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Category: software

Thoughts on Digital Preservation, Validation and Community

The preservation of digital records is on the mind of the average person more with each passing day. Consider the video below from the recent BBC article Warning of data ticking time bomb.


Microsoft UK Managing Director Gordon Frazer running Windows 3.1 on a Vista PC
(Watch video in the BBC News Player)

The video discusses Microsoft’s Virtual PC program that permits you to run multiple operating systems via a Virtual Console. This is an example of the emulation approach to ensuring access to old digital objects – and it seems to be done in a way that the average user can get their head around. Since a big part of digital preservation is ensuring you can do something beyond reading the 1s and 0s – it is promising step. It also pleased me that they specifically mention the UK National Archives and how important it is to them that they can view documents as they originally appeared – not ‘converted’ in any way. ... 

Book Review: Dreaming in Code (a book about why software is hard)

Dreaming in Code: Two Dozen Programmers, Three Years, 4,732 Bugs, and One Quest for Transcendent Software
(or “A book about why software is hard”) by Scott Rosenberg

Before I dive into my review of this book – I have to come clean. I must admit that I have lived and breathed the world of software development for years. I have, in fact, dreamt in code. That is NOT to say that I was programming in my dream, rather that the logic of the dream itself was rooted in the logic of the programming language I was learning at the time (they didn’t call it Oracle Bootcamp for nothing). ... 

RSS and Mainstream News Outlets

Recently posted on the FP Passport blog, The truth about RSS gives an overview of the results of a recent RSS study that looks at the RSS feeds produced by 19 major news outlets. The complete study (and its results) can be found here: International News and Problems with the News Media’s RSS Feeds.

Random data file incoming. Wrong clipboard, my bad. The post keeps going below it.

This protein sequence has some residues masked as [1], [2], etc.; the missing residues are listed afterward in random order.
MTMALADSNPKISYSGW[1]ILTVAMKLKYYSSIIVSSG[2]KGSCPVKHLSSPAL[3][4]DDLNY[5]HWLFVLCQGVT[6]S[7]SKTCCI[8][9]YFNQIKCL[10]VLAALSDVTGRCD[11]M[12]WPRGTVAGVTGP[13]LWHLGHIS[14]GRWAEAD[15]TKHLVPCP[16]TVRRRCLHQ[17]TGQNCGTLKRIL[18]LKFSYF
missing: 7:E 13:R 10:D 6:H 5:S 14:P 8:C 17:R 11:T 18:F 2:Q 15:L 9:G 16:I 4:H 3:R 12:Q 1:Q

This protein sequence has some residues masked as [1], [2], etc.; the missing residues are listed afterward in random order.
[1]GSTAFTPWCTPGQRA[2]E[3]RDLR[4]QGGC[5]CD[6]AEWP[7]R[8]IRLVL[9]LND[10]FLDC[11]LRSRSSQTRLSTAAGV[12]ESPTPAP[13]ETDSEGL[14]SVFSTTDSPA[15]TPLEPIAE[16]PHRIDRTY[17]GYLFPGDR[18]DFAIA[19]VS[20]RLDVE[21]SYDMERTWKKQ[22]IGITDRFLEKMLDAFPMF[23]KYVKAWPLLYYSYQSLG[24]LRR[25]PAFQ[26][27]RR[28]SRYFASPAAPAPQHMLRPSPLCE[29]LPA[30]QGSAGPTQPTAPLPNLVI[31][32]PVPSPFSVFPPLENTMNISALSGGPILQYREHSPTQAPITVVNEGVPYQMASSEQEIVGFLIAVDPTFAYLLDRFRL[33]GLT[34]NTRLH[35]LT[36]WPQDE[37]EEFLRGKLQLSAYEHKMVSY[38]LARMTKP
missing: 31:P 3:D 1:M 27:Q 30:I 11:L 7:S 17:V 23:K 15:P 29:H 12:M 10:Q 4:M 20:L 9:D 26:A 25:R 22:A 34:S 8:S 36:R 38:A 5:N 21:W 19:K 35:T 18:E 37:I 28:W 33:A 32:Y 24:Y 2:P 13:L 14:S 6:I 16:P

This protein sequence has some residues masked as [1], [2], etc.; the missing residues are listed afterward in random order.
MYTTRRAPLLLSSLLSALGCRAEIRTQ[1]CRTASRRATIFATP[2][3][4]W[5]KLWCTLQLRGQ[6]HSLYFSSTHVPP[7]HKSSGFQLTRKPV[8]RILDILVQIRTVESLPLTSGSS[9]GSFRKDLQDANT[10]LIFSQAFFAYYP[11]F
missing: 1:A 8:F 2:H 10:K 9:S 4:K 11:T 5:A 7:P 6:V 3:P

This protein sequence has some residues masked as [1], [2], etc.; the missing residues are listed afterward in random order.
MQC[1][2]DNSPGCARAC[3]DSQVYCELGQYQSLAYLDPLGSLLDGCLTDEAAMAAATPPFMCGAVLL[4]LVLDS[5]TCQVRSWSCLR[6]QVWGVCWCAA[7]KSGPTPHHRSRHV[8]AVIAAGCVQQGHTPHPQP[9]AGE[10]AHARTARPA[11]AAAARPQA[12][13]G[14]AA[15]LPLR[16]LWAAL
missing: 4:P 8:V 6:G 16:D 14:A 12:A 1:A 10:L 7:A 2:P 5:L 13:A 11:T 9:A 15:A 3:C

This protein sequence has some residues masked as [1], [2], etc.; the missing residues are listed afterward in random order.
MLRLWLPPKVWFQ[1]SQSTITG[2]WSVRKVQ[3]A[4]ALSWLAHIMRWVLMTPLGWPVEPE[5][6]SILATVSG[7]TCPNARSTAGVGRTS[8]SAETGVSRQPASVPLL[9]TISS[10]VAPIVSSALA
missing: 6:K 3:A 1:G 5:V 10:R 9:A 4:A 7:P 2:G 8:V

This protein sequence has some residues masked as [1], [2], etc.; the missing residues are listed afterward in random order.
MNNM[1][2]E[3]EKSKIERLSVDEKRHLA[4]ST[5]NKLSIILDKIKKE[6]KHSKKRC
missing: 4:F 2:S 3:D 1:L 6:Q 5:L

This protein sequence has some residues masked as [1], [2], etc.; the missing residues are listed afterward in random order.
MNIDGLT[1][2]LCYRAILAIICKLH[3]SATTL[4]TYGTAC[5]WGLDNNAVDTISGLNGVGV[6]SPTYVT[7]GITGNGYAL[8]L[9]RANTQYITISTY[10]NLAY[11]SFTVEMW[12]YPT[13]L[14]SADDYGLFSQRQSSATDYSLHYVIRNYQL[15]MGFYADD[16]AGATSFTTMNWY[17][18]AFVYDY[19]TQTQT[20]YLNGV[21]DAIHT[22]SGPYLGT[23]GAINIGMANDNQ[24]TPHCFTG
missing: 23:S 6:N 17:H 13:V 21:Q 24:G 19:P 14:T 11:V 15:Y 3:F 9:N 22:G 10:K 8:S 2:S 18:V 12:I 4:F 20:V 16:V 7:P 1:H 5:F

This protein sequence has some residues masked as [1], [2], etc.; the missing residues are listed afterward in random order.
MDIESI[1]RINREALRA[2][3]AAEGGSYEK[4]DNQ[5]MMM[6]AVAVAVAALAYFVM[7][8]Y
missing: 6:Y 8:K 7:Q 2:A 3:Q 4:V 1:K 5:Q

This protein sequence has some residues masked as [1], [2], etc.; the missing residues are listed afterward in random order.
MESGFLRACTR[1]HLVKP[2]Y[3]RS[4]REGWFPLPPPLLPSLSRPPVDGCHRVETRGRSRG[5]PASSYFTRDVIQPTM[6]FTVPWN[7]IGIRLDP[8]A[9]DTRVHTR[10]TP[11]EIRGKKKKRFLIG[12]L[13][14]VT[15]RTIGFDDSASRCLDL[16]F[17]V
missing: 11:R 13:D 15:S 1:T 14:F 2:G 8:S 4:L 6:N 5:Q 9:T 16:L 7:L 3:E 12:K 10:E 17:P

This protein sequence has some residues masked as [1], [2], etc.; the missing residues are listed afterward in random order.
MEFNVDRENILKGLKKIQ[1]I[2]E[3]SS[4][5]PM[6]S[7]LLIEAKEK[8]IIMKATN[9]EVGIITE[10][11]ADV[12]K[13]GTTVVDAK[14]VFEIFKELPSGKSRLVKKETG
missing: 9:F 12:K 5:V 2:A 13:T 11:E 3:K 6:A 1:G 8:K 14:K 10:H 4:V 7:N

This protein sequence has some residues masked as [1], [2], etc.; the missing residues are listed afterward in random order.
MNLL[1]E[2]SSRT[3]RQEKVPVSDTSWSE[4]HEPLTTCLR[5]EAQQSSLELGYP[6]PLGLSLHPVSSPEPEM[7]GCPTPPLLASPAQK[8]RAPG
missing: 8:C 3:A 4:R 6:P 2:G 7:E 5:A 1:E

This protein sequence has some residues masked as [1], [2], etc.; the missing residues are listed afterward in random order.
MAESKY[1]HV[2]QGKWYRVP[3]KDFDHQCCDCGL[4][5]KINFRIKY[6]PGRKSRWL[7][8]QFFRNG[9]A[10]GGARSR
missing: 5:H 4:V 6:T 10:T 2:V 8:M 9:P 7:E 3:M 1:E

If you are interested in my part in all this, read the Study Methodology section (which describes my role down under the heading ‘How the Research Team Operated’) and the What is RSS? page (which I authored, and describes both the basics of RSS as well as some other web based tools we used in the study – YahooPipes and Google Docs). ... 

Visualizing Archival Collections

As I mentioned earlier, I am taking an Information Visualization class this term. For our final class project I managed to inspire two other classmates to join me in creating a visualization tool based on the structured data found in the XML version of EAD finding aids.

We started with the XML of the EAD finding aids from University of Maryland’s ArchivesUM and the Library of Congress Finding Aids. My teammates have written a parser that extracts various things from the XML such as title, collection size, inclusive dates and subjects. Our goal is to create an innovative way to improve the exploration and understanding of archival collections using an interactive visualization. ...